Catrell Walls is a Chicago man who was arrested after police said he sexually assaulted his 7-year-old cousin in front of her online class. Chicago police said the 18-year-old Walls is being charged with a felony count of predatory criminal sexual assault of a victim under 13, the Chicago Sun-Times reported.
The incident occurred at around 1:30 p.m. on Thursday in the 200 block of East 89th Place in West Chesterfield, on the South Side, police said. After Walls was seen sexually abusing the young girl on video during an online learning session with Chicago Public Schools, police officers responded to the home and arrested him. The victim was brought to Comer Children’s Hospital, the outlet wrote.
Public records show that Walls is currently being held in jail in Chicago with a court appearance scheduled for Monday. A judge denied his bail on Saturday.
Here’s what you need to know about Catrell Walls:
1. The Incident Was Caught on Video During a Break in the Girl’s Online Learning, Prosecutors Say
According to Cook County prosecutors, the encounter was caught on video during a break in the victim’s online course, the Chicago Sun-Times reported from Walls’ bail hearing. The outlet reported that the 7-year-old girl and a few other students were logged on to a Google Meet session and the teacher was working from a nearby computer during a break in class.
The girl’s microphone was muted but the camera was on, and prosecutors said the teacher heard other students asking, “What is going on? What is happening?” The teacher looked at the screen for the online class and said she saw the 7-year-old child being sexually assaulted. Prosecutors said she quickly told the other students to log off and began calling the girl’s name, telling her to turn off the camera. At that point, she said she saw Walls close the laptop.
The outlet reported that the teacher contacted the school’s principal, who in turn called the young student’s family, the police and the Illinois Department of Children and Family Services.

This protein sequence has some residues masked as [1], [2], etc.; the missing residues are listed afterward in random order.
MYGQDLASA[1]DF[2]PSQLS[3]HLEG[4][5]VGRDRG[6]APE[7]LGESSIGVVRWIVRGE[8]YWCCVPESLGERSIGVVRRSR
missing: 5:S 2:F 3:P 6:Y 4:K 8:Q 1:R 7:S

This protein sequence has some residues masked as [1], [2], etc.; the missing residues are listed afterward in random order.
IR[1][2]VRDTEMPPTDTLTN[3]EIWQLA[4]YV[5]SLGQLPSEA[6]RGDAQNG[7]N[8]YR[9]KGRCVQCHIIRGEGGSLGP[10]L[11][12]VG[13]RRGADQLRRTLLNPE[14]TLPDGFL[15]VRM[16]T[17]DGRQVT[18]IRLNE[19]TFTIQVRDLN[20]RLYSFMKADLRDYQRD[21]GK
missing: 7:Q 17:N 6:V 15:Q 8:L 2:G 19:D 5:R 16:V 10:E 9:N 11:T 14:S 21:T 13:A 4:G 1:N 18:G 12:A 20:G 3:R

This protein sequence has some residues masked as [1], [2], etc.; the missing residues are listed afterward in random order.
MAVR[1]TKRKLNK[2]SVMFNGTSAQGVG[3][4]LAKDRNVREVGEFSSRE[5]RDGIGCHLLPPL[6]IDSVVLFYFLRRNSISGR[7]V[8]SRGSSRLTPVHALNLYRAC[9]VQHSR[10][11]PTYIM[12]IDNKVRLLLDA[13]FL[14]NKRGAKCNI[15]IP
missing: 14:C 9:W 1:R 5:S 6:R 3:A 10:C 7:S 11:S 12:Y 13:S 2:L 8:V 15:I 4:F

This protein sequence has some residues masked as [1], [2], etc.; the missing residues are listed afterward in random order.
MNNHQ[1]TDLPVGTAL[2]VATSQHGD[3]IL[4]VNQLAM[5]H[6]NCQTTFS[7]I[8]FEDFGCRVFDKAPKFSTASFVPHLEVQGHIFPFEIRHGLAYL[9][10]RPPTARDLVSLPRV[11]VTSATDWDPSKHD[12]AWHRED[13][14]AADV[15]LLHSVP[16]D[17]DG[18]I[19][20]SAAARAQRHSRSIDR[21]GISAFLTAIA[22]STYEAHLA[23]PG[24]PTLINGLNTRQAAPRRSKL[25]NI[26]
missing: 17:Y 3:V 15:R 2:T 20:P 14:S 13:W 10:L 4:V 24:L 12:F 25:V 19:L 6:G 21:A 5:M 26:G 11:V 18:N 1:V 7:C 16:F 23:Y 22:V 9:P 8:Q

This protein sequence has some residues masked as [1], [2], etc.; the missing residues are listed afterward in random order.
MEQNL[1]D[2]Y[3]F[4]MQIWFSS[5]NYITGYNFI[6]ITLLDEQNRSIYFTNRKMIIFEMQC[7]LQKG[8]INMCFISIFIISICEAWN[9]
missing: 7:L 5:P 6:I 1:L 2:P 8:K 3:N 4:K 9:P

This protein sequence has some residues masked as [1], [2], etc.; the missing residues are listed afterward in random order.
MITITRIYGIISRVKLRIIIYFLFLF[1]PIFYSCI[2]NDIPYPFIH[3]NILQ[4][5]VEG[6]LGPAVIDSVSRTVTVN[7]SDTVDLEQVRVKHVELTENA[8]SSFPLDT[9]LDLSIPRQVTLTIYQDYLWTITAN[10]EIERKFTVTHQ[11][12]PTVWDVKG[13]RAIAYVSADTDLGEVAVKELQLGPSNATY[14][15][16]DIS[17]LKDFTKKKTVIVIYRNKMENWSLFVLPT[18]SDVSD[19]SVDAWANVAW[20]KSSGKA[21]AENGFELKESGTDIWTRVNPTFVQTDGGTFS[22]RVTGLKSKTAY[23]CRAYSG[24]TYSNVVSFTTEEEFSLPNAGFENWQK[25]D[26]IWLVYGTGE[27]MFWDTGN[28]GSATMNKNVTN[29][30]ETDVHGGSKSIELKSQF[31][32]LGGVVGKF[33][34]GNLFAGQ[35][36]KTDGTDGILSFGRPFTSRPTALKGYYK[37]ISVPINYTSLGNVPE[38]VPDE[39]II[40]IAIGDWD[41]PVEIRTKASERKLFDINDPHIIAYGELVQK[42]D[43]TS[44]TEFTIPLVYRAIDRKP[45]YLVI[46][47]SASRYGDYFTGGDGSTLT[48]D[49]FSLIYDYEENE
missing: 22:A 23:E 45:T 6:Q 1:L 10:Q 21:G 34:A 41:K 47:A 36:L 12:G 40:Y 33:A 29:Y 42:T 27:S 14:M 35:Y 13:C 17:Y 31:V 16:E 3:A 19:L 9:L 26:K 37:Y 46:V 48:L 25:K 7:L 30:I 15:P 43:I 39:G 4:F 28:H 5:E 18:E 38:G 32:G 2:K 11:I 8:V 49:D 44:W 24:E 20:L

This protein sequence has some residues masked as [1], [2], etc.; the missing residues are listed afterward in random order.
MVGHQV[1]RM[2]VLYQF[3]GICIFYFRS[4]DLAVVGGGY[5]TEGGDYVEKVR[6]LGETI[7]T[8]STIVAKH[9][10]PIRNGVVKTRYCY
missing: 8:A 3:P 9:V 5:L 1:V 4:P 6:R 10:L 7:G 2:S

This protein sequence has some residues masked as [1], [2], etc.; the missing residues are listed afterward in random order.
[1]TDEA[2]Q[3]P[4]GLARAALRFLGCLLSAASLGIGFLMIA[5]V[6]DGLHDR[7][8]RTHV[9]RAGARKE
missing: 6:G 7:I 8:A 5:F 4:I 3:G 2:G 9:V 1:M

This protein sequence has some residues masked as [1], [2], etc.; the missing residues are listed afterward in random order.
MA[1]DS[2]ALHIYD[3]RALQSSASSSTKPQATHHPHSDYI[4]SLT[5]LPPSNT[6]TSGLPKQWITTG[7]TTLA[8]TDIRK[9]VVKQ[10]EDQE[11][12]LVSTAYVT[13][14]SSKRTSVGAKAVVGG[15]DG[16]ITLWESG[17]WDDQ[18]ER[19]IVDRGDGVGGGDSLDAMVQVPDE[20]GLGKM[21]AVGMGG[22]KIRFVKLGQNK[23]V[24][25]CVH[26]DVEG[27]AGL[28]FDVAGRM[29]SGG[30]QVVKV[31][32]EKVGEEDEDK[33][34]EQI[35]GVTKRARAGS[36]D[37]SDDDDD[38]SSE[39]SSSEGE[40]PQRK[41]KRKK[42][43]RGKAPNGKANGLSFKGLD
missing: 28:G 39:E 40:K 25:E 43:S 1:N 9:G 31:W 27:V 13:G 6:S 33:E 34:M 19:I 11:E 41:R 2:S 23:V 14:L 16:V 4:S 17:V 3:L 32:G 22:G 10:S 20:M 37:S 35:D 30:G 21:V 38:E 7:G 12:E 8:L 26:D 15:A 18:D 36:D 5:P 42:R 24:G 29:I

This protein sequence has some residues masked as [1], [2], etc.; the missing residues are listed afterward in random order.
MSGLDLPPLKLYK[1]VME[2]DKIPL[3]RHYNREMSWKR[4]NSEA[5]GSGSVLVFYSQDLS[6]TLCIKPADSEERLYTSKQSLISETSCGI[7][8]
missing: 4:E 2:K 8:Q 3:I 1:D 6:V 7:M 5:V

2. Prosecutors Say Walls Admitted to Assaulting Her & the Girl Told the School Principal That It Wasn’t the First Assault
After the teacher witnessed the incident, the victim’s father, the principal and the chief executive officer for the school went to the girl’s home to speak to her. According to the Chicago Tribune, prosecutors told the judge at the bail hearing that the girl initially told them that Walls “just hit her” and it was a “secret.”
However, when she spoke with the principal without her family around, she described the sexual assault and admitted that it had happened before, prosecutors explained. According to the Tribune, Cook County Assistant State’s Attorney Andreana Turano said during the hearing, “The victim disclosed ‘he made me put my lips on [him] and this has happened before, and I don’t want my daddy to know, it’s a secret.’”
The court also heard from prosecutors that during Walls’ interview with investigators, he admitted to assaulting her since she turned 6. They said that Walls began crying and said, “I don’t know why, I’m sorry, I’m sorry.”